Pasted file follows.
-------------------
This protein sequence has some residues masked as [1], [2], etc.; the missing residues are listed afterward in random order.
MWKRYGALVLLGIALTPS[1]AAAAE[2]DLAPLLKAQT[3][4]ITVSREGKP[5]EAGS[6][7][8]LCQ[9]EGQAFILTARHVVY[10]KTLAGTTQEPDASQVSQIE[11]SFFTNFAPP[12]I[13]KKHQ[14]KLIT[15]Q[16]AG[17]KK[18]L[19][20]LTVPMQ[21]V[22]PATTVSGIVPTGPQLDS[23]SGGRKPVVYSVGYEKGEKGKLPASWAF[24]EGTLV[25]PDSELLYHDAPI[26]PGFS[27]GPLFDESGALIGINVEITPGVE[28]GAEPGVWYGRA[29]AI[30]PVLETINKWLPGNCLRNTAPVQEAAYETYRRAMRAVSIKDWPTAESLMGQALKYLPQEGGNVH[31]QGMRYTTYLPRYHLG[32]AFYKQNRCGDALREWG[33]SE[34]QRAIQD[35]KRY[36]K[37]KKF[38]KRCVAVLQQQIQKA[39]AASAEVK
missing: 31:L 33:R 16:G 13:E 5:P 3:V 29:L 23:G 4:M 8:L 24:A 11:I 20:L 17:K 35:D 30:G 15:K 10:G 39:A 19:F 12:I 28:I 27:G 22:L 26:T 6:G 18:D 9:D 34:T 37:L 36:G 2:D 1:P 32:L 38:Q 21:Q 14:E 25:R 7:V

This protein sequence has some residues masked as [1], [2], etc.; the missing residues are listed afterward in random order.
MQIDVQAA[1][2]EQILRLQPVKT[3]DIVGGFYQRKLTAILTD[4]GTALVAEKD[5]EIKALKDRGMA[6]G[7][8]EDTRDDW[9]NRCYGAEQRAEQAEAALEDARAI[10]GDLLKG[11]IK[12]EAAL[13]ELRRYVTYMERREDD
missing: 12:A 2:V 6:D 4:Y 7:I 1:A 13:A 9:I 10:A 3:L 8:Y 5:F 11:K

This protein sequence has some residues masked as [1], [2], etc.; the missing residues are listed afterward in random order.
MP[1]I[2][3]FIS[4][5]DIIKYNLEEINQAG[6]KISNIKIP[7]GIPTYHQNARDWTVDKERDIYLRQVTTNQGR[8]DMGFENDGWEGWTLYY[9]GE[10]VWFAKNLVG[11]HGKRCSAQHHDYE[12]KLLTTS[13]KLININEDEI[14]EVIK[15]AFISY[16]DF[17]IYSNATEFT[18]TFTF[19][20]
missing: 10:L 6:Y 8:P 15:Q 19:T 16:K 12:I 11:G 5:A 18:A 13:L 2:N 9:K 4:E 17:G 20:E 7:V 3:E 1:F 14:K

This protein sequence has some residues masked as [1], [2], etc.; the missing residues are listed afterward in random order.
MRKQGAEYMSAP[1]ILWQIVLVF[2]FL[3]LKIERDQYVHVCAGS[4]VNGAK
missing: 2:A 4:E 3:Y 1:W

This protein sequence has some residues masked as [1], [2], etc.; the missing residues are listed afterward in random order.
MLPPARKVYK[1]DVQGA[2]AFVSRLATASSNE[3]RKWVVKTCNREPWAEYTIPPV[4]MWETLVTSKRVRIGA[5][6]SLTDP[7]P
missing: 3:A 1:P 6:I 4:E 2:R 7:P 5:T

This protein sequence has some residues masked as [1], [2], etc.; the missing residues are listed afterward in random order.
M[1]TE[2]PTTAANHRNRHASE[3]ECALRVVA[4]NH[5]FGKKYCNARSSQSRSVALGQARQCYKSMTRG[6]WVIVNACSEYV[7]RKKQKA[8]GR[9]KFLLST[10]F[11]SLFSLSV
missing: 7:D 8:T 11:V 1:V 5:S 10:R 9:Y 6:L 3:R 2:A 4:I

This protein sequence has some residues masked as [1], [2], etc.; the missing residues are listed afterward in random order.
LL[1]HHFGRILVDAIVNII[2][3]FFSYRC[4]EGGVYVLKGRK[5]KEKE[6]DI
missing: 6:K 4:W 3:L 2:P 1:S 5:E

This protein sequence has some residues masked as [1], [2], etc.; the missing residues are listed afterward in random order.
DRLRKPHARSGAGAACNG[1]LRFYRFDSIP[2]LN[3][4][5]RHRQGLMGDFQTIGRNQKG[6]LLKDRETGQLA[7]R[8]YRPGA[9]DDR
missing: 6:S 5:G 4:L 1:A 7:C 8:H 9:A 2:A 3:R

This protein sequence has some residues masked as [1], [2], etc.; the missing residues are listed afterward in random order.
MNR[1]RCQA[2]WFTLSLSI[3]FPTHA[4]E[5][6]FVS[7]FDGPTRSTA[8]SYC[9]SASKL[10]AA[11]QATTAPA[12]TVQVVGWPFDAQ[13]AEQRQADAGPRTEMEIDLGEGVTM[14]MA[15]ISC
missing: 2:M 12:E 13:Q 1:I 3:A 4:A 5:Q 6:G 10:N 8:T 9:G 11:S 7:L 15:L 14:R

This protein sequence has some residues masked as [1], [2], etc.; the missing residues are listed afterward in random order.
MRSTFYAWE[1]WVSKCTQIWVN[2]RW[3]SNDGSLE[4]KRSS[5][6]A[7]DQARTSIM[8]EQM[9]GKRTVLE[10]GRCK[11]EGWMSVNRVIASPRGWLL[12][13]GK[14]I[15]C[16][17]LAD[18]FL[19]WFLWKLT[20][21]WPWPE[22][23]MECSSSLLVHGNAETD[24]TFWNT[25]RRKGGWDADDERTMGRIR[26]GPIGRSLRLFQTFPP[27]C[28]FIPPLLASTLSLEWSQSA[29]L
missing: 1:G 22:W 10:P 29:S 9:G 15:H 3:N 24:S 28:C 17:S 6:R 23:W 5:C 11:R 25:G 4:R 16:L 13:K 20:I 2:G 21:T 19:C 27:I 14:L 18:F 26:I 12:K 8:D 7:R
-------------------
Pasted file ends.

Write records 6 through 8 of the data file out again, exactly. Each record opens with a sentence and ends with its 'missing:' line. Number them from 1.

This protein sequence has some residues masked as [1], [2], etc.; the missing residues are listed afterward in random order.
M[1]TE[2]PTTAANHRNRHASE[3]ECALRVVA[4]NH[5]FGKKYCNARSSQSRSVALGQARQCYKSMTRG[6]WVIVNACSEYV[7]RKKQKA[8]GR[9]KFLLST[10]F[11]SLFSLSV
missing: 7:D 8:T 11:V 1:V 5:S 10:R 9:Y 6:L 3:R 2:A 4:I

This protein sequence has some residues masked as [1], [2], etc.; the missing residues are listed afterward in random order.
LL[1]HHFGRILVDAIVNII[2][3]FFSYRC[4]EGGVYVLKGRK[5]KEKE[6]DI
missing: 6:K 4:W 3:L 2:P 1:S 5:E

This protein sequence has some residues masked as [1], [2], etc.; the missing residues are listed afterward in random order.
DRLRKPHARSGAGAACNG[1]LRFYRFDSIP[2]LN[3][4][5]RHRQGLMGDFQTIGRNQKG[6]LLKDRETGQLA[7]R[8]YRPGA[9]DDR
missing: 6:S 5:G 4:L 1:A 7:C 8:H 9:A 2:A 3:R